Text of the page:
I don’t know about you, but I like to put my feet up. To me, leaning back in a comfy chair and kicking my feet up at the end of a long day is one of life’s sweetest little rewards. It’s why the very first legitimate piece of furniture I bought as an adult was an ottoman, and why I haven’t been without one since. Ottomans are also among my favorite types of furniture for the simple reason that the best models are hollow on the inside, which allows you to use them for extra, totally invisible storage.
In fact, with some storage ottomans the crease between the lid and the body of the ottoman is so seamless that it’s practically invisible. Depending on the size, the lid is usually either disguised as a cushion (which, ultimately, is basically what it is) or, for a larger ottoman, attached via a hinge that’s often further hidden under a layer of flexible upholstery. Unless you bother to look closely, you can’t tell whether a storage ottoman is solid or hollow.
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Personally? I like to use mine to store linens – mostly blankets and a single set of sheets for those occasions when I have overnight guests and need to dress up the futon on the fly. But storage ottomans can be great for any item you want to keep close at hand in the living room but might not want to leave out on display – DVDs, dog toys, kids’ toys, gaming controllers, or just about any other small item. If you change the pillows and throw on your sofa seasonally, you can even use the ottoman to store your off-season linens.
It’s true that ottomans of any stripe don’t play particularly well with coffee tables. This depends a little on the size and layout of your living room, of course, but generally speaking for a coffee table to be useful, it probably needs to occupy approximately the space where you’d ordinarily put an ottoman. In a smaller living room, though, I actually prefer an ottoman. Even a small coffee table can really close off the living area and make it tough to move around – to say nothing of the fact that they tend to be junk collectors. In a larger living room, consider pairing an ottoman with a high backed accent chair rather than the sofa, which can allow you to have the best of both worlds. Plus, a sufficiently flat, smooth ottoman of any size can even stand in for a slightly squishy coffee table in a pinch.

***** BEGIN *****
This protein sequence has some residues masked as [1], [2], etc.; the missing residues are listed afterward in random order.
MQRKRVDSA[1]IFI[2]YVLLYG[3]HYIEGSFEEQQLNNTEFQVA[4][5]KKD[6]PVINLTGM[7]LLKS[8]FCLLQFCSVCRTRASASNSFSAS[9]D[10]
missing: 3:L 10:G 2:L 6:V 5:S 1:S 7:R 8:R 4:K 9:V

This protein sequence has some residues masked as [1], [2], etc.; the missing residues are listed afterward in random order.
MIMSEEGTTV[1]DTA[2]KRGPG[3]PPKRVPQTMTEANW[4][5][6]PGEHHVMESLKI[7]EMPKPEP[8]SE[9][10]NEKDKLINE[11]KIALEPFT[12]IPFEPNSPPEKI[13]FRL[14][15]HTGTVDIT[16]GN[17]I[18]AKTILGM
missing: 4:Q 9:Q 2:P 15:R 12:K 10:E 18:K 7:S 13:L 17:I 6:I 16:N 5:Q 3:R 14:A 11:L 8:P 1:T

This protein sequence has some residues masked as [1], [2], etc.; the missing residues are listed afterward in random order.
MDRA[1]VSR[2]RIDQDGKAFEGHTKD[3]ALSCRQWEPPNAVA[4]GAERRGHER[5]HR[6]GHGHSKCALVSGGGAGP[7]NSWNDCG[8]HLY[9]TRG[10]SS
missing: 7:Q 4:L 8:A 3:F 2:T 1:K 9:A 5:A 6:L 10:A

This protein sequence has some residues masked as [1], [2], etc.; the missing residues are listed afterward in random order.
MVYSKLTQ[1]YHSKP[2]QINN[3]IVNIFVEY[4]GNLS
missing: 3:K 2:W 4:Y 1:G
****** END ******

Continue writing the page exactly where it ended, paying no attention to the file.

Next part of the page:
Now, storage ottomans aren’t without their drawbacks. Because they typically have hard sides, they can be a little bit heavier than ottomans that are all fluff, though that said, many ottomans that don’t open and close are hollow on the inside, so this isn’t true 100% of the time. Storage ottomans do tend to be a little stockier, though – the more storage they have, the less leg they’ll have – which means even smaller ones can have a rather hefty appearance compared to leggier models that don’t have built in storage.
Maybe the best thing about storage ottomans is the sheer variety of sizes, shapes, styles, and materials that they’re available in. While the storage ottomans I’ve shown here skew a little toward the more traditional suede/leather end of the spectrum, this is more a product of my own personal preferences, rather than a representative sample. Of course, the basic box-with-a-cushiony-lid design stays more or less the same from one model to the next, but you can find ottomans that are square, round, oval, big or small, solid or patterned, traditional or modern, or in just about any kind of upholstery to match your living room.
What do you think of these storage ottomans? Do you like the idea of having a little secret storage as much as I do? Let me know in the comments!
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